The Northern Cape is one of South Africa’s biggest provinces with a size of 372,889 km2, therefore it covers more than one-third of South Africa.  It is an arid to semi-arid land and has long traveling distances, incredible heat and receive an annual rainfall of only 202 mm. But it also has some of the most amazing miracles that South Africa has to offer with diamonds that was dug from dirt, wild animals running free in the dunes and landscapes covered with flowers in the most amazing colours.

The great Orange River, that flows from the Lesotho Highlands to the Atlantic where it forms the border with Namibia, separates the Kalahari and the Great Karoo ecosystems that fill the interior of the Northern Cape.

Upington is the gateway to the wonderful Kgalagadi Transfrontier Park and the Augrabies Falls National Park and en-route to visit the Namaqualand in flower season.

The Kgalagadi Transfrontier Park is one of only a few conservation areas that’s left in the word that covers an area of 3.6 million hectares. This area, covered with red sand dunes, dry riverbeds and sparse vegetation the Kgalagadi offers excellent mammal viewing with magnificent photographic opportunities. Even bird watchers, especially those interested in birds of prey, will be overwhelmed by the species that can be seen.

The seasonal movement of large herd like blue wildebeest, springbuck, red hartebeest and eland is a very big attraction for guests, and one can then easily see a lion and other predators waiting for their prey.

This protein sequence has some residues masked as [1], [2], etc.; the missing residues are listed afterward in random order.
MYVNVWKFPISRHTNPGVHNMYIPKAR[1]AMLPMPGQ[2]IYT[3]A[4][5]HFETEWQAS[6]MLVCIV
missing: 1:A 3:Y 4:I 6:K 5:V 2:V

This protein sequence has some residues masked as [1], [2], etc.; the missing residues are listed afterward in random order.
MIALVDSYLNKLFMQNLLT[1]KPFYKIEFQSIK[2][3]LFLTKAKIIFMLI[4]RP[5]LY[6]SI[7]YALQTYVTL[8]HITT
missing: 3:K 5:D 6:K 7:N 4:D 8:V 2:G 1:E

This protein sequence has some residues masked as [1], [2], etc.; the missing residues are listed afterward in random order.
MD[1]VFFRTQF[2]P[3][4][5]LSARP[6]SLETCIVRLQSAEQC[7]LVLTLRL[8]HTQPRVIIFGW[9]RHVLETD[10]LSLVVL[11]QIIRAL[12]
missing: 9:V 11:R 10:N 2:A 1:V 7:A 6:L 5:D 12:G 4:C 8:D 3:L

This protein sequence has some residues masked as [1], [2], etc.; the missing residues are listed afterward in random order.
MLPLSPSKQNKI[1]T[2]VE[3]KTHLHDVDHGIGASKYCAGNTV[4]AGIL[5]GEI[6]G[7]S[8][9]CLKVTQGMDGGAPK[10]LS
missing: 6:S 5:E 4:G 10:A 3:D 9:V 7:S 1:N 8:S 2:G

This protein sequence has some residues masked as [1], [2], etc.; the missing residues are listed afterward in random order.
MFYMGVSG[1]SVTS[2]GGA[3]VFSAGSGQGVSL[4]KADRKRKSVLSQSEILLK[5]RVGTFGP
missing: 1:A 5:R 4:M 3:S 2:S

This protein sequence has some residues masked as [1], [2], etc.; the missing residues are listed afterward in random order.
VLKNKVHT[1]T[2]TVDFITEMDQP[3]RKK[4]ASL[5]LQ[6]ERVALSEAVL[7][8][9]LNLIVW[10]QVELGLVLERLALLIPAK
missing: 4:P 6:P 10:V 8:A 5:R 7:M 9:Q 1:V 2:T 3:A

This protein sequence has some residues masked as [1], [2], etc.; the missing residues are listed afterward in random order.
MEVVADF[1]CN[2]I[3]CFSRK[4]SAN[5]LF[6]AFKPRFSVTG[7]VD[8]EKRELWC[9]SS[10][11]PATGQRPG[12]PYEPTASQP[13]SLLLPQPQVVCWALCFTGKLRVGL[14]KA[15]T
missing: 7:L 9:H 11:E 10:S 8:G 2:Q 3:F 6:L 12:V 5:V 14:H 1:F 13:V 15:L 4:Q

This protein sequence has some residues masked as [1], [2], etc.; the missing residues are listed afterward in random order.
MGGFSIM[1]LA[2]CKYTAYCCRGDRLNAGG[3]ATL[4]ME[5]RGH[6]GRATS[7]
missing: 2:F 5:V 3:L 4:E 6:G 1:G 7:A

When you travel about 120 km west of the town Upington, you will find the Augrabies Falls National Park, that was established in 1966.  The Khoikhoi people named the waterfall the “place of big noise”.  The waterfall has a height of about 60 meters and the gorge below has a depth of 240 meters and runs for 18 kilometers. The Park covers a very arid area of 820 km².  The Quiver Tree is the most characteristic plant found in the park and can grow up to five meters in height.  On your way to the falls one can easily spot families of rock rabbits (dassies) as well as lizards burning up in the sun. Taking one of the many hiking trails one can even spot wildlife like Springbuck, Klipspringer, Pygmy falcon and Black stork.

On the Western side of the Northern Cape, 375 km from Upington, you will find the Namaqualand, extending from the Atlantic Ocean in the west to Pofadder in the east called, north from the Orange River and south beyond Garies – this area is truly a vast and varied region.

The Namaqualand undergoes one of nature’s most spectacular transformations in August and September, when, after the winter rainfall, the land displays carpets of magnificent wild flowers in a kaleidoscope of colours. Not too far away, in the Richtersveld Transfrontier Park, you will discover a wonderful display of blossoming succulents.